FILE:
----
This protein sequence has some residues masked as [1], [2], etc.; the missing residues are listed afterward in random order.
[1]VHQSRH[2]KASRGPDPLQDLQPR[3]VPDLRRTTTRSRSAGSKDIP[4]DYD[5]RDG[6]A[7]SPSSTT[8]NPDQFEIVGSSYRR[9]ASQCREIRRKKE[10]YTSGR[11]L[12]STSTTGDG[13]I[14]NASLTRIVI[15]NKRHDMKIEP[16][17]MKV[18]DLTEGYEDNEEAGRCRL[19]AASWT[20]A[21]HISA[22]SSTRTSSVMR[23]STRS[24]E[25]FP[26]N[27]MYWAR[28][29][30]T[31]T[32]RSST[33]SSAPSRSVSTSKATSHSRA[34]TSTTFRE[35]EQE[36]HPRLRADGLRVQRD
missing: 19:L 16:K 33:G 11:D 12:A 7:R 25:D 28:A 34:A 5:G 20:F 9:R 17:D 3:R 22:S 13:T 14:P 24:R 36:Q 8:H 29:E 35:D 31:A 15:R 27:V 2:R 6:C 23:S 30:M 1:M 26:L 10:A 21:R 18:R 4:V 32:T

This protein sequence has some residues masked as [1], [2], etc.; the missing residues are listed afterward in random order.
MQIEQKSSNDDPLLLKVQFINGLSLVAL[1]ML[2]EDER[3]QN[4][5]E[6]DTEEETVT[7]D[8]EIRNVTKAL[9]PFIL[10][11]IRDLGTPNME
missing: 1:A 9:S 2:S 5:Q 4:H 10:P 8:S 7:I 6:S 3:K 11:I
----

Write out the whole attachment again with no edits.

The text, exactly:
This protein sequence has some residues masked as [1], [2], etc.; the missing residues are listed afterward in random order.
[1]VHQSRH[2]KASRGPDPLQDLQPR[3]VPDLRRTTTRSRSAGSKDIP[4]DYD[5]RDG[6]A[7]SPSSTT[8]NPDQFEIVGSSYRR[9]ASQCREIRRKKE[10]YTSGR[11]L[12]STSTTGDG[13]I[14]NASLTRIVI[15]NKRHDMKIEP[16][17]MKV[18]DLTEGYEDNEEAGRCRL[19]AASWT[20]A[21]HISA[22]SSTRTSSVMR[23]STRS[24]E[25]FP[26]N[27]MYWAR[28][29][30]T[31]T[32]RSST[33]SSAPSRSVSTSKATSHSRA[34]TSTTFRE[35]EQE[36]HPRLRADGLRVQRD
missing: 19:L 16:K 33:G 11:D 12:A 7:R 25:D 28:A 34:A 5:G 20:F 9:R 17:D 3:R 22:S 13:T 14:P 24:R 36:Q 8:H 29:E 35:D 31:A 15:R 27:V 2:R 6:C 23:S 30:M 1:M 26:L 10:A 21:R 18:R 4:V 32:T

This protein sequence has some residues masked as [1], [2], etc.; the missing residues are listed afterward in random order.
MQIEQKSSNDDPLLLKVQFINGLSLVAL[1]ML[2]EDER[3]QN[4][5]E[6]DTEEETVT[7]D[8]EIRNVTKAL[9]PFIL[10][11]IRDLGTPNME
missing: 1:A 9:S 2:S 5:Q 4:H 10:P 8:S 7:I 6:S 3:K 11:I